Ross Douthat has written of Pope Francis rather rambling, folksy, and confusing new Post-Synodal Apostolic Exhortation Amoris laetitia (AKA The Joy of
Sex Love). In doing so he notes that nearly every church body has become divided on the subject of modernity. Most Protestants have suffered serious hemorrhaging of members over the issues of sexuality that have so quickly moved from the fringes of culture to mainstream. Rome is no different. But Rome seemed to have found a means of uniting those who disagree with each because they agree to the papacy. That toleration has left Rome with distinctions that cannot be resolved -- some doctrinal ambiguity and a great deal of difference over practice. The shaky truce that escaped most denominations has found some sort of success in Rome but at the same time this true was understood to be a problem in and of itself. It was an anomaly that most believed needed to be resolved. Most folks knew where B16 landed and it has seemed rather apparent that Francis has not come down in the same place. Douthat believes that Francis has institutionalized the uneasy truce and given it papal sanction and blessing. He is rather convincing.
But there is also now a new papal teaching: A teaching in favor of the truce itself. That is, the post-1960s separation between doctrine and pastoral practice now has a papal imprimatur, rather than being a state of affairs that popes were merely tolerating for the sake of unity. Indeed, for Pope Francis that separation is clearly a hoped-for source of renewal, revival and revitalization, rather than something that renewal or revival might enable the church to gradually transcend.
Again, this is not the clear change of doctrine, the proof of concept for other changes, that many liberal bishops and cardinals sought. But it is an encouragement for innovation on the ground, for the de facto changes that more sophisticated liberal Catholics believe will eventually render certain uncomfortable doctrines as dead letters without the need for a formal repudiation from the top.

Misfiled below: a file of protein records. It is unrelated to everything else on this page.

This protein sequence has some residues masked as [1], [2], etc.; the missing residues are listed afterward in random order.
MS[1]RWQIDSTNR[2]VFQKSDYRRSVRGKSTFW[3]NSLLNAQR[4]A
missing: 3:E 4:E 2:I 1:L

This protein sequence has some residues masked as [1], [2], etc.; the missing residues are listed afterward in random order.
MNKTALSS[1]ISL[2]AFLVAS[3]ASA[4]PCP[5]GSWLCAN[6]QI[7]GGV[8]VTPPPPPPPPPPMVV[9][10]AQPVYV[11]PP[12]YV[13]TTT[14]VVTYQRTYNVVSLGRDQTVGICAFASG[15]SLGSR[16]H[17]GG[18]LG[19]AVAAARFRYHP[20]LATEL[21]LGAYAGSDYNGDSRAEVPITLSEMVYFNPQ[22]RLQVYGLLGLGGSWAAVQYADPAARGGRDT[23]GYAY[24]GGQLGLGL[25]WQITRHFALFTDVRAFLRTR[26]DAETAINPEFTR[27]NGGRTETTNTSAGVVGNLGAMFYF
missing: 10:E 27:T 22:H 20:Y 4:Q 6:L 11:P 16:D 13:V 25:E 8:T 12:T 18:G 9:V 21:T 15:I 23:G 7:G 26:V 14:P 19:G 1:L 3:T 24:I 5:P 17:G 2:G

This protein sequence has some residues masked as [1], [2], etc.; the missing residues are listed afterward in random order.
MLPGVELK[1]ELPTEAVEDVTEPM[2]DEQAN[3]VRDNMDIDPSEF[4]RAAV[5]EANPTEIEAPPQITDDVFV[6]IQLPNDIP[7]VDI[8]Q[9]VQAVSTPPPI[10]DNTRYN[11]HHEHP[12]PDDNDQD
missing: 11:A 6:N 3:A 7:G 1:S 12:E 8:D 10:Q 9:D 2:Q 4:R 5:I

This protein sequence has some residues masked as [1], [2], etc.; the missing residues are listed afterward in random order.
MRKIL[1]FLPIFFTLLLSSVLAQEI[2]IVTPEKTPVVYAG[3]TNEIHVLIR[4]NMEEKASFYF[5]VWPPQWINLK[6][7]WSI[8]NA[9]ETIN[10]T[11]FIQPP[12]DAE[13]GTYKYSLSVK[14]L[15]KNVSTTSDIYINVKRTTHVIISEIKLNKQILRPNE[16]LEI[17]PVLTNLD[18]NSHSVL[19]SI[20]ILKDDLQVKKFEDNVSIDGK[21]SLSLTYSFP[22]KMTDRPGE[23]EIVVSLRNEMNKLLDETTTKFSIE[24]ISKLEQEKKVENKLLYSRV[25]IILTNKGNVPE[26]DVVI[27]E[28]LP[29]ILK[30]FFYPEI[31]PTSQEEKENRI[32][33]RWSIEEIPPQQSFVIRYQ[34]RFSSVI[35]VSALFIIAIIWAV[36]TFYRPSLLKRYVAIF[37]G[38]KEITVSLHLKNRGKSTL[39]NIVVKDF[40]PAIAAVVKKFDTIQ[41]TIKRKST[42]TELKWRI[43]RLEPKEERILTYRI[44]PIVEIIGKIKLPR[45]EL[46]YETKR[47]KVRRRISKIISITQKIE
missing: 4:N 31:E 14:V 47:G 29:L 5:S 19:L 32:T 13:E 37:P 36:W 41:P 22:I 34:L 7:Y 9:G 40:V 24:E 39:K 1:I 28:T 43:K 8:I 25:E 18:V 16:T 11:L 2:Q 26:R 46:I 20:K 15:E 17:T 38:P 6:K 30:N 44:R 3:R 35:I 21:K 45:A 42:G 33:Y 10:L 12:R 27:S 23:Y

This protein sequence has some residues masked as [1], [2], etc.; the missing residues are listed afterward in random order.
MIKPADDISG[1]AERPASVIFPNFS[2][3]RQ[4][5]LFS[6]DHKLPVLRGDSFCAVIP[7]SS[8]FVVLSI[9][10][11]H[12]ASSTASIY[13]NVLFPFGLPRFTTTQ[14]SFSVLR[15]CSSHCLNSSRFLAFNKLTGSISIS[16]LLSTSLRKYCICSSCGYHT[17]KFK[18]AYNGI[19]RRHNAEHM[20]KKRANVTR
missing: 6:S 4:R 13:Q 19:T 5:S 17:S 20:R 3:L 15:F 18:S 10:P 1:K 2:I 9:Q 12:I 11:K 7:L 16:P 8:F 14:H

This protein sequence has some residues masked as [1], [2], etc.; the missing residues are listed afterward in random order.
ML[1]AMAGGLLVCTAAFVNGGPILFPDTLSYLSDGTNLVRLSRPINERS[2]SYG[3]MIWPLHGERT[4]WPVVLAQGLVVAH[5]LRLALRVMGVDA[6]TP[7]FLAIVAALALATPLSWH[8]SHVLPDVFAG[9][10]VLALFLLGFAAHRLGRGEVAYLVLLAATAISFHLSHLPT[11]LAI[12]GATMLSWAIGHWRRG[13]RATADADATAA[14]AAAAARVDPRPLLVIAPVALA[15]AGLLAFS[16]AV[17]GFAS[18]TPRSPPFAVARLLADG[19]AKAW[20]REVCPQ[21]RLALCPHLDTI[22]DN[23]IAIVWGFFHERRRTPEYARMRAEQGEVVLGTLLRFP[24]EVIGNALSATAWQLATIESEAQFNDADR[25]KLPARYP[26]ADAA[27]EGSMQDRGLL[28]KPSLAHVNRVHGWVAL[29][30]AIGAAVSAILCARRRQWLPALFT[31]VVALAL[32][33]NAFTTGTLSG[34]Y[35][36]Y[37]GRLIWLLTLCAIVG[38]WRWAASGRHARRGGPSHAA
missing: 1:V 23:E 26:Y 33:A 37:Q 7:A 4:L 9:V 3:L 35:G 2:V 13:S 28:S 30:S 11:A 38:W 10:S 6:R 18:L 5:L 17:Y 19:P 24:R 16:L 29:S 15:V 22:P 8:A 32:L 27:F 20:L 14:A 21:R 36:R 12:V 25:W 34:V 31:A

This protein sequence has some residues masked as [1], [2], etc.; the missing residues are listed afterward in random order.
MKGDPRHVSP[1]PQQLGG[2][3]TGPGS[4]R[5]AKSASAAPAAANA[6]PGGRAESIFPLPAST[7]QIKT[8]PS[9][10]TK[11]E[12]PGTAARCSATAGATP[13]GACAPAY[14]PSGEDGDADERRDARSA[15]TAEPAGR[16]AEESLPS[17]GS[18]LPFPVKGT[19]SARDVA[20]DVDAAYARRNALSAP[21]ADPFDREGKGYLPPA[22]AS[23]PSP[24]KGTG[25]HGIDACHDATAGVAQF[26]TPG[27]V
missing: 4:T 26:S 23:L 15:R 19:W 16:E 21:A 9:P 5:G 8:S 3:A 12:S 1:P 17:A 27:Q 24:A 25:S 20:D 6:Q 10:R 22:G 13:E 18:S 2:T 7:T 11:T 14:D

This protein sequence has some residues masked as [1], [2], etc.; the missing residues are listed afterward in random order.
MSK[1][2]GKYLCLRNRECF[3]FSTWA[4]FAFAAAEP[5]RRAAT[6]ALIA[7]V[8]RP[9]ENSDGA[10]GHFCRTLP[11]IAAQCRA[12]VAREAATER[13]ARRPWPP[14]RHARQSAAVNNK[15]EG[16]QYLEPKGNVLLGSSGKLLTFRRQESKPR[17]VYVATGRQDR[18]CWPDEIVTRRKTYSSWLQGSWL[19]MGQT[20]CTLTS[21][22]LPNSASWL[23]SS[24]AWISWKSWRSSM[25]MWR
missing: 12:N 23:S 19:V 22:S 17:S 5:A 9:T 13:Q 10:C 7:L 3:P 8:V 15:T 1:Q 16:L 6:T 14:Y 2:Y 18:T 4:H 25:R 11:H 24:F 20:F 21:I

This means that the new truce may be even shakier than the old one. In effectively licensing innovation rather than merely tolerating it, and in transforming the papacy’s keenest defenders into wary critics, it promises to heighten the church’s contradictions rather than contain them.
And while it does not undercut the pope’s authority as directly as a starker change might have, it still carries a distinctive late-Marxist odor — a sense that the church’s leadership is a little like the Soviet nomenklatura, bound to ideological precepts that they’re no longer confident can really, truly work.
A slippage that follows from this lack of confidence is one of the most striking aspects of the pope’s letter. What the church considers serious sin becomes mere “irregularity.” What the church considers a commandment becomes a mere “ideal.” What the church once stated authoritatively it now proffers tentatively, in tones laced with self-effacement, self-critique.
Francis doubtless intends this language as a bridge between the church’s factions, just dogmatic enough for conservatives but perpetually open to more liberal interpretations. And such deliberate ambiguity does offer a center, of sorts, for a deeply divided church.
I think that Douthat has hit upon something that affects (afflicts) other church bodies -- even the LCMS. We have lived with a seeming truce between the missionals and the confessionals that is tested every Convention year. We have tolerated a great diversity of practice when it comes to Sunday morning (not only liturgy but who may commune) for a long time that has only marginally moved with the occupants of the Synodical President's office. But this truce is tenuous at best and the toleration we have sustained is something we cannot sustain. The time is coming when Missouri will have to decide (and most other Lutheran groups) what it means to be Lutheran in doctrine and practice and then we will see how the whole thing unfolds.
We have no means of sustaining this truce held up by a string because we have no papacy and we cannot simply go back and forth from convention to convention or from one SP to another SP. I believe that our SP knows this and is trying to prevent us from see sawing back and forth but desires us to take small but serious and lasting steps to decide what kind of church we will be. I laud him for it though I know it is a path fraught with problems and potential issues of self-destruction. Part of us wants to sustain the incongruous diversity of what a Lutheran is and does on Sunday morning if only because we fear the other side in ascendancy and the other part of us does not care who will be lost if we are more uniform and united in doctrine and practice.
What fragile truce Rome is enjoying under Francis (technically holding to the doctrine it espouses but attempting to frame it in some sense of local discretion and appearing flexible to those outside the church) is not something that we Lutherans can follow. What binds us together is not an office of a pope but we believe, teach, and confess. We must find a way around the impasse of deliberate ambiguity. Sooner rather than later.